${\displaystyle a_{P}T_{P}=a_{w}{T_{w}}^{0}+a_{e}{T_{e}}^{0}+[{a_{P}}^{0}-(a_{w}+a_{e}-S_{P})]{T_{P}}^{0}+S_{u}}$

where ${\displaystyle a_{P}={a_{P}}^{0}}$. One thing worth noting is that the right side contains values at the old time step and hence the left side can be calculated by forward matching in time. The scheme is based on backward differencing and its Taylor series truncation error is first order with respect to time. All coefficients need to be positive. For constant k and uniform grid spacing, ${\displaystyle \delta x_{PE}=\delta x_{WP}=\Delta x}$ this condition may be written as

${\displaystyle \rho c{\frac {\Delta x}{\Delta t}}>{\frac {2K}{\Delta x}}}$

This inequality sets a stringent condition on the maximum time step that can be used and represents a serious limitation on the scheme. It becomes very expensive to improve the spatial accuracy because the maximum possible time step needs to be reduced as the square of ${\displaystyle \Delta x}$ [6]

2. Crank Nicholson scheme : the crank Nicholson scheme results from setting ${\displaystyle \theta ={\frac {1}{2}}}$. The discretised unsteady heat conduction equation becomes

${\displaystyle a_{P}T_{P}=a_{E}[{\frac {T_{E}+{T_{E}}^{0}}{2}}]+a_{W}[{\frac {T_{W}+{T_{W}}^{0}}{2}}]+[{a_{P}}^{0}-{\frac {a_{E}}{2}}-{\frac {a_{W}}{2}}]{T_{P}}^{0}+b}$

Where ${\displaystyle a_{P}={\frac {a_{W}+a_{E}}{2}}+{a_{P}}^{0}-{\frac {S_{P}}{2}}}$

Since more than one unknown value of T at the new time level is present in equation the method is implicit and simultaneous equations for all node points need to be solved at each time step. Although schemes with ${\displaystyle {\frac {1}{2}}<\theta <1}$ including the Crank-Nicolson scheme, are unconditionally stable for all values of the time step it is more important to ensure that all coefficients are positive for physically realistic and bounded results. This is the case if the coefficient of ${\displaystyle {T_{P}}^{0}}$ satisfies the following condition

${\displaystyle {a_{P}}^{0}=[{\frac {a_{E}+a_{W}}{2}}]}$

${\displaystyle \Delta t<\rho c{\frac {\Delta x^{2}}{K}}}$

the crank Nicholson is based on central differencing and hence is second order accurate in time. The overall accuracy of a computation depends also on the spatial differencing practice, so the Crank-Nicolson scheme is normally used in conjunction with spatial central differencing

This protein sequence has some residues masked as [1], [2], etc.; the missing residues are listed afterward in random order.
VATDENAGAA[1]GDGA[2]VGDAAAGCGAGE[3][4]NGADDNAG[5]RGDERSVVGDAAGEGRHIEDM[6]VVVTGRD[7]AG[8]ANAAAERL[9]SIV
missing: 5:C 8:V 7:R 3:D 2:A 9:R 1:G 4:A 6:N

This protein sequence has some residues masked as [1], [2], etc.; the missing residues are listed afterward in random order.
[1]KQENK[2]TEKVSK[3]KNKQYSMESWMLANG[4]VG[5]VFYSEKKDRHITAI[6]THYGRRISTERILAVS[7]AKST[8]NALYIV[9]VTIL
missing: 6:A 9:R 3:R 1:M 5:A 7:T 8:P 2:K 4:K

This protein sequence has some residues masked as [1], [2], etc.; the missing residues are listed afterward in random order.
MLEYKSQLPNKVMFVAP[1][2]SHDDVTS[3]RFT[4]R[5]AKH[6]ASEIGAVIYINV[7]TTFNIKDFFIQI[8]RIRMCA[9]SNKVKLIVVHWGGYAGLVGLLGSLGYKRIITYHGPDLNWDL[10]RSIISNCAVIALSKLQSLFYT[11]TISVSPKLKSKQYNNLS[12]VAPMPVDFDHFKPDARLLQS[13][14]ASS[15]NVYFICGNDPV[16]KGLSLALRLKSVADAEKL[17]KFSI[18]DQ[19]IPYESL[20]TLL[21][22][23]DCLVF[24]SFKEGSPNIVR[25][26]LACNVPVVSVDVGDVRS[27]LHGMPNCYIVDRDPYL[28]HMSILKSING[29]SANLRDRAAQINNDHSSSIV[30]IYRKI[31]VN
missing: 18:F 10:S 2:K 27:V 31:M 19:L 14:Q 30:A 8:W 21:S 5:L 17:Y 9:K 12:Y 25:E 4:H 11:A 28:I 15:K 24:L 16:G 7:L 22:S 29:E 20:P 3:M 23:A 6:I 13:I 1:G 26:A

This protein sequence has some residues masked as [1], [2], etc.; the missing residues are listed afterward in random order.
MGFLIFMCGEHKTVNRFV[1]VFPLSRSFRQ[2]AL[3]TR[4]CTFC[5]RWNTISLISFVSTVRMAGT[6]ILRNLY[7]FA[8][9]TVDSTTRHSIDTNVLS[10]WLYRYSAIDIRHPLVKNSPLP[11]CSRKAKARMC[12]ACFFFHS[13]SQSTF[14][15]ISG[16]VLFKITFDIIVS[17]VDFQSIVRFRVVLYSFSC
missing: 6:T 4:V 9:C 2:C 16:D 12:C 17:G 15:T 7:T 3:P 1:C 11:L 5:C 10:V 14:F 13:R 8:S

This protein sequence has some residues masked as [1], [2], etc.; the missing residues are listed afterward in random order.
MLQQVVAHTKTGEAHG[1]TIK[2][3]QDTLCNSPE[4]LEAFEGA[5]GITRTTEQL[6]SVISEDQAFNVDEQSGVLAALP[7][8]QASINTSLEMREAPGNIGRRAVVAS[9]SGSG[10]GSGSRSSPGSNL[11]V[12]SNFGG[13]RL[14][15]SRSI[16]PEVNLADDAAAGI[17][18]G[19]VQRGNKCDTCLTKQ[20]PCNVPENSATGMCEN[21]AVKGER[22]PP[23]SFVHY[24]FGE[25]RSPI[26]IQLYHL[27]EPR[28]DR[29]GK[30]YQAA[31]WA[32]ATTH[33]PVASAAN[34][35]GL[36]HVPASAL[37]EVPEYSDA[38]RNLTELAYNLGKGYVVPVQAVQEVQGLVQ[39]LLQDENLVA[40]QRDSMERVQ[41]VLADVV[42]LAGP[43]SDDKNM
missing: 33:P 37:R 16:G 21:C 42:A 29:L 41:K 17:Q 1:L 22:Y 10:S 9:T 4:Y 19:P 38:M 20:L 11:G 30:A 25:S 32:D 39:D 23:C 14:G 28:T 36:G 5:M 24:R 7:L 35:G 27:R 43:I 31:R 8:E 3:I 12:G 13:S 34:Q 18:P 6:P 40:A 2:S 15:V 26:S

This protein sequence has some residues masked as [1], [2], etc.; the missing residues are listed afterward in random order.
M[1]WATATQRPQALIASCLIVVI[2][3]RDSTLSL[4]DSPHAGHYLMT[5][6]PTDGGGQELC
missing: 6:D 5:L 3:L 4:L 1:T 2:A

3. Fully implicit Scheme when the value of Ѳ is set to 1 we get the fully implicit scheme. The discretised equation is: [7]

${\displaystyle a_{P}T_{P}=a_{W}T_{W}+a_{E}T_{E}+{a_{P}}^{0}{T_{P}}^{0}+S_{u}}$

${\displaystyle a_{P}={a_{P}}^{0}+a_{W}+a_{E}-S_{P}}$

Both sides of the equation contain temperatures at the new time step, and a system of algebraic equations must be solved at each time level. The time marching procedure starts with a given initial field of temperatures ${\displaystyle T^{0}}$. The system of equations is solved after selecting time step ${\displaystyle \Delta t}$. Next the solution ${\displaystyle T}$ is assigned to ${\displaystyle T^{0}}$ and the procedure is repeated to progress the solution by a further time step. It can be seen that all coefficients are positive, which makes the implicit scheme unconditionally stable for any size of time step. Since the accuracy of the scheme is only first-order in time, small time steps are needed to ensure the accuracy of results. The implicit method is recommended for general purpose transient calculations because of its robustness and unconditional stability

## References

1. ^ https://books.google.com/books+finite+volume+method+for+unsteady+flows. Retrieved November 10, 2013. Missing or empty |title= (help)
2. ^ An Introduction to Computational Fluid Dynamics H. K. Versteeg and W Malalasekra Chapter 8 page 168
3. ^ An Introduction to COmputational Fluid Dynamics H. K. Versteeg and W Malalasekera Chapter 8 page 169
4. ^ "A Second-Order Time-Accurate Finite Volume Method for Unsteady Incompressible Flow on Hybrid Unstructured Grids". Journal of Computational Physics. 162: 411–428. doi:10.1006/jcph.2000.6546. Retrieved 2015-07-08.
5. ^ An Introduction to Computational Fluid Dynamics H. K. Versteeg and W Malalasekera Chapter 8 page 171
6. ^
7. ^